One-third of HIV/HCV Coinfected Patients with Normal
ALT Have Liver Fibrosis that Indicates Treatment
Research has shown that HIV positive individuals
with chronic hepatitis C -- especially those with
advanced immune suppression -- experience more rapid
liver disease progression than people with HCV alone,
and therefore may benefit from earlier hepatitis
the present study, L. Martin-Carbonero from Hospital
Carlos III in Madrid, Spain, and colleagues compared
liver fibrosis progression in patients with persistent
normal and elevated ALT.
is a liver enzyme released during liver injury. Though
often measured as a overall sign of liver health,
it is marker of liver inflammation, and may not be
a good indicator of fibrosis. Studies of HCV monoinfected
individuals have shown that advanced fibrosis can
occur with persistently normal ALT, but this has not
been extensively studied in HIV/HCV coinfected patients.
analysis included all previously untreated HCV RNA
positive patients with persistently normal ALT who
underwent liver fibrosis assessment using transient
elastometry (FibroScan) -- a non-invasive method of
estimating fibrosis based on liver "stiffness"
-- since 2004 at 3 European hospitals; those who had
received interferon-based therapy were excluded.
normal ALT was defined as ALT below the upper limit
of normal on at least 3 consecutive measurements within
the past 12 months. Fibrosis stage was defined as
mild (corresponding to Metavir stage F0-F1) if liver
stiffness was <7.1 kiloPascals (kPa), moderate
(stage F2) if 7.2-9.4 kPa, severe (stage F3) if 9.5-14
kPa, and cirrhosis (stage F4) if > 14 kPa. Moderate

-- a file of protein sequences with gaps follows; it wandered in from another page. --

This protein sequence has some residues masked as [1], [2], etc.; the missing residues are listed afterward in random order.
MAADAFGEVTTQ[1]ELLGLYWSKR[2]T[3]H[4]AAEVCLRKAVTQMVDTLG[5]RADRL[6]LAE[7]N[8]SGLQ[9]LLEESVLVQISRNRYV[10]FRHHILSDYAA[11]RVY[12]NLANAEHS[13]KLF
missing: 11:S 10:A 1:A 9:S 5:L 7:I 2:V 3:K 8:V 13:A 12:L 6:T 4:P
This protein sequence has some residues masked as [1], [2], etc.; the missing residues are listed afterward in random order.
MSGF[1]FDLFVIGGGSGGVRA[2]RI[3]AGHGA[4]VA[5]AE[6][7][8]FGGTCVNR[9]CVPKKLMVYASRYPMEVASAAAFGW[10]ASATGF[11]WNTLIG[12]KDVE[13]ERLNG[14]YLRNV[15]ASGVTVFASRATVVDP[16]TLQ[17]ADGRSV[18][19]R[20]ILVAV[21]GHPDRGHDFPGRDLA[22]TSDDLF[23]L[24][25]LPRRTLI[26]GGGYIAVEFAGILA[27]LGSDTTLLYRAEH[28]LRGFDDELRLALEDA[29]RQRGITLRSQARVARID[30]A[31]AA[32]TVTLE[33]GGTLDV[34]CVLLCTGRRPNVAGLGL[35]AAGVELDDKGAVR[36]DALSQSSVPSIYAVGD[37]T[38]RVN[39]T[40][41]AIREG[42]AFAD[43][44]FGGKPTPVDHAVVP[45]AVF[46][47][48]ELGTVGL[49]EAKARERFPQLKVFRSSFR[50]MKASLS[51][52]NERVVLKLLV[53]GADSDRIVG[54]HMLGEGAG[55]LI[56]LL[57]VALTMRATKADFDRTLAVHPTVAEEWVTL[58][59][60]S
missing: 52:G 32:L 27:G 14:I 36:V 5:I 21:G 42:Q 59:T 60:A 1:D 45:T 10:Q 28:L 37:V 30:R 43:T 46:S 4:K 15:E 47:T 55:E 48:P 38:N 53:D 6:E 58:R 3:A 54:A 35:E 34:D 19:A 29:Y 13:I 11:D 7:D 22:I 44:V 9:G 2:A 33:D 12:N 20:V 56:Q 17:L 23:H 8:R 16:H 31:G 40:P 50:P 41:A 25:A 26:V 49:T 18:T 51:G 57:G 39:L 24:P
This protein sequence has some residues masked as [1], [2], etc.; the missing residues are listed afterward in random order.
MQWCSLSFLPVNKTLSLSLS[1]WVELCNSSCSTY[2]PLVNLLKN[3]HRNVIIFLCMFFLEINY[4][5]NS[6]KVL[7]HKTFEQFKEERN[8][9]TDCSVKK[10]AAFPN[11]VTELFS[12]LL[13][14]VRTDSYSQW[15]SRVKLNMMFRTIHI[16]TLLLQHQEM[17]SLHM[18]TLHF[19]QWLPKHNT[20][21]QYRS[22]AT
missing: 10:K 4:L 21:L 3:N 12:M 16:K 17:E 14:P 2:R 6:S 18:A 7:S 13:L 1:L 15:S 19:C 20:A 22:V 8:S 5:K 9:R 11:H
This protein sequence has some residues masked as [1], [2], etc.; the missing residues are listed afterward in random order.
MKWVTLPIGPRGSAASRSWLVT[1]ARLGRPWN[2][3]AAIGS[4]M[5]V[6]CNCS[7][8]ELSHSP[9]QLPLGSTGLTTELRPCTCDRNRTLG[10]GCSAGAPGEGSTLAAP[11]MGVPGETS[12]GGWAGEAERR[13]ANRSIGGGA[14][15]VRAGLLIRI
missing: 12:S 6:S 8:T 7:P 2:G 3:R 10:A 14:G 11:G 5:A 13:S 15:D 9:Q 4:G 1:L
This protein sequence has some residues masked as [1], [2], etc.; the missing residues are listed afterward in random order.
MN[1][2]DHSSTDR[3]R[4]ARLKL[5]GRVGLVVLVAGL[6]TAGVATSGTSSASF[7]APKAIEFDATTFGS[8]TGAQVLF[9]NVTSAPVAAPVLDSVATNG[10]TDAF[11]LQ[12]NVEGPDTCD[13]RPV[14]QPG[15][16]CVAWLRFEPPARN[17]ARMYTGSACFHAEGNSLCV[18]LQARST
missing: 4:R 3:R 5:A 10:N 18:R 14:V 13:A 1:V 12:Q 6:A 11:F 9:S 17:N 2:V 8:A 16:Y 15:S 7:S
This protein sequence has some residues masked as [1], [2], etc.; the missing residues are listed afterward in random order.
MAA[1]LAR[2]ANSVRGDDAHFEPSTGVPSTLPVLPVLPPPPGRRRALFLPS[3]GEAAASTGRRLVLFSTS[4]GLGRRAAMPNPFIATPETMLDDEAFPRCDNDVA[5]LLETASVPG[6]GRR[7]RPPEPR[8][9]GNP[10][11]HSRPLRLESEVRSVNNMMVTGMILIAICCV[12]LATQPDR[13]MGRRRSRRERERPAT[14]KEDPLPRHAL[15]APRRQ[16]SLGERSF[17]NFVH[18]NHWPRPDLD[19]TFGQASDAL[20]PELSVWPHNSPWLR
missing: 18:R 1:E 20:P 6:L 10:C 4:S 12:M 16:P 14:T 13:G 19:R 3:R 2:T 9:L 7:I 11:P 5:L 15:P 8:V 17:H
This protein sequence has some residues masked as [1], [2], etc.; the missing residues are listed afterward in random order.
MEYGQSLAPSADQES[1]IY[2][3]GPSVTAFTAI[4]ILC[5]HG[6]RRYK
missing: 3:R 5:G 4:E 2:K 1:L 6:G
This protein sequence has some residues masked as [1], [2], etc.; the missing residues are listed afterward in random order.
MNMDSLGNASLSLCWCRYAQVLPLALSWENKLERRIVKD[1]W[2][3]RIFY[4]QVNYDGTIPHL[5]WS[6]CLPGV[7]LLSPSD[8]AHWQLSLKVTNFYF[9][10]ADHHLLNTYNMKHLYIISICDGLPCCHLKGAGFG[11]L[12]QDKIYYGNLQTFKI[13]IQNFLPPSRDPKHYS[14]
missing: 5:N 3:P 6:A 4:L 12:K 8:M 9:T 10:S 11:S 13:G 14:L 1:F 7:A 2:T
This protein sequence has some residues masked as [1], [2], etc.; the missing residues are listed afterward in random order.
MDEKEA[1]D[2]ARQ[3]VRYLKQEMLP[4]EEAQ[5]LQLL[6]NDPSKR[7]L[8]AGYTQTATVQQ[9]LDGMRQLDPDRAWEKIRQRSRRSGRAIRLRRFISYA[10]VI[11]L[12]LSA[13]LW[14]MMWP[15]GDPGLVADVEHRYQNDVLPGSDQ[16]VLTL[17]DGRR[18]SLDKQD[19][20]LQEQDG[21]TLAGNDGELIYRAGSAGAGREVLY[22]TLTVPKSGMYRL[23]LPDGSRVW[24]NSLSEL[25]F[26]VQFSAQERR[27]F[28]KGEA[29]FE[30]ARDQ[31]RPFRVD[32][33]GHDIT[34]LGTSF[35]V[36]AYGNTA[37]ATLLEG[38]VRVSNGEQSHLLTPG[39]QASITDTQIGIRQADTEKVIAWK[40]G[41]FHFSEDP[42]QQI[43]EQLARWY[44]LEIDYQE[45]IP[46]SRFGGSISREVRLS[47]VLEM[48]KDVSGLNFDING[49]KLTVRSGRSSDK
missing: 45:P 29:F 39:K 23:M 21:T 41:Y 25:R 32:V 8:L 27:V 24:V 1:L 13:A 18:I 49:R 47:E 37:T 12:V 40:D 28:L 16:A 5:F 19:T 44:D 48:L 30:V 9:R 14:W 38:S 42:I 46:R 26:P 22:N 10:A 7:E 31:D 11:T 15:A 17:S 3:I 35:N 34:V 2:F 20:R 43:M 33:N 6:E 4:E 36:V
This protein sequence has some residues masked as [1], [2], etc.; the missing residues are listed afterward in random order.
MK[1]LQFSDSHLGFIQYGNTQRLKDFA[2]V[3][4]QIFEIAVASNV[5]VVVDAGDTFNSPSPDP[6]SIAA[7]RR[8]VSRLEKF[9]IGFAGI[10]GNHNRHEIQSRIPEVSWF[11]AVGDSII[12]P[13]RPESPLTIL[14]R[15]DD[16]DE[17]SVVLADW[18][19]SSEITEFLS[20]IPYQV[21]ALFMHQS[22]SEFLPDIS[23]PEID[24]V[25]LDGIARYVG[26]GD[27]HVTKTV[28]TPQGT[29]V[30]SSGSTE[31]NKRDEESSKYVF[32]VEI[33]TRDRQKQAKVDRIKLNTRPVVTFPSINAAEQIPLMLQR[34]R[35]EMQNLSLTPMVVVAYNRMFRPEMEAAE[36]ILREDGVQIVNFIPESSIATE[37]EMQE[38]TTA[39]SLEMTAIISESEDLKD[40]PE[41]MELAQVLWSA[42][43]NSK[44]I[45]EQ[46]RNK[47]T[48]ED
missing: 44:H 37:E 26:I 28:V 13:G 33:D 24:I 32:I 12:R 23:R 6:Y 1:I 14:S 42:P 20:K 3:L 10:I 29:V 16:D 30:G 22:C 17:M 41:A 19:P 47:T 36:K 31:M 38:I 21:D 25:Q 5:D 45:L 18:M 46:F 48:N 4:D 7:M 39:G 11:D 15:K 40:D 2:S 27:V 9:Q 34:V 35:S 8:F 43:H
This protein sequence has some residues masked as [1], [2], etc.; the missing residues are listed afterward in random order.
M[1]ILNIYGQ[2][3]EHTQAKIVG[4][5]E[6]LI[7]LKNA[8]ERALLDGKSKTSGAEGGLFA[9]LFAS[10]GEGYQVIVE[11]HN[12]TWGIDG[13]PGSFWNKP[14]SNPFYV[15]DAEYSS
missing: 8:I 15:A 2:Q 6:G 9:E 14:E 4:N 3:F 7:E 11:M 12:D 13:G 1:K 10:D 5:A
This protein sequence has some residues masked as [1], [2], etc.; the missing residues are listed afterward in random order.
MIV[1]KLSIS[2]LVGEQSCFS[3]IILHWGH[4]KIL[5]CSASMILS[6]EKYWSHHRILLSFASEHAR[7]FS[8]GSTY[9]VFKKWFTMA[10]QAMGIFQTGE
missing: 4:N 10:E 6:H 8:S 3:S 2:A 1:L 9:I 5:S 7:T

or greater liver fibrosis is generally considered
an indication for hepatitis C treatment.
total of 449 HIV negative and 133 HIV positive patients
were evaluated. The HIV negative participants were
more likely to be women (63%vs 37%) and were older
on average (mean 51.8 vs 43.5 years) than the HIV
positive group. About 80% of the HIV patients were
on combination antiretroviral therapy and their mean
CD4 count was 525 cells/mm3.
serum HCV RNA levels were similar in the HIV negative
and HIV positive groups (5.9 vs 5.8 log IU/mL).
HIV negative patients, 84.6% had mild liver fibrosis,
8.7% had moderate fibrosis, 3.3% had severe fibrosis,
and 3.3% had cirrhosis.
HIV positive participants, the corresponding proportions
were 70.7%, 18.8%, 6%, and 4.5%, respectively.
together, 6.6% of HCV monoinfected patients and
10.5% of HCV/HIV coinfected patients had severe
liver fibrosis or cirrhosis.
a multivariate analysis, older age (odds ratio
[OR] 1.04) and being HIV positive (OR 2.6) were
significantly associated with severe liver fibrosis
or cirrhosis (stage F3-F4).
on these findings, the study authors concluded, "Some
degree of liver fibrosis that justifies treatment
is seen in 15% of the HCV monoinfected but doubles
to nearly 30% in HIV/HCV coinfected patients with
persistently normal ALT."
Infectious Diseases Department, Hospital Carlos
III, Madrid, Spain; Hepato-Gastroenterology Department,
Hôpital Haut-Leveque, Bordeaux, France; Hepatology
Unit and CIBEREDH, Hospital Carlos III, Madrid, Spain;
Infectious Diseases Department, University of Sassari,
Martin-Carbonero, V de Ledinghen, A Moreno, and others.
Liver fibrosis in patients with chronic hepatitis
C and persistently normal liver enzymes: influence
of HIV infection. Journal of Viral Hepatitis
16(11): 790-795 (Abstract).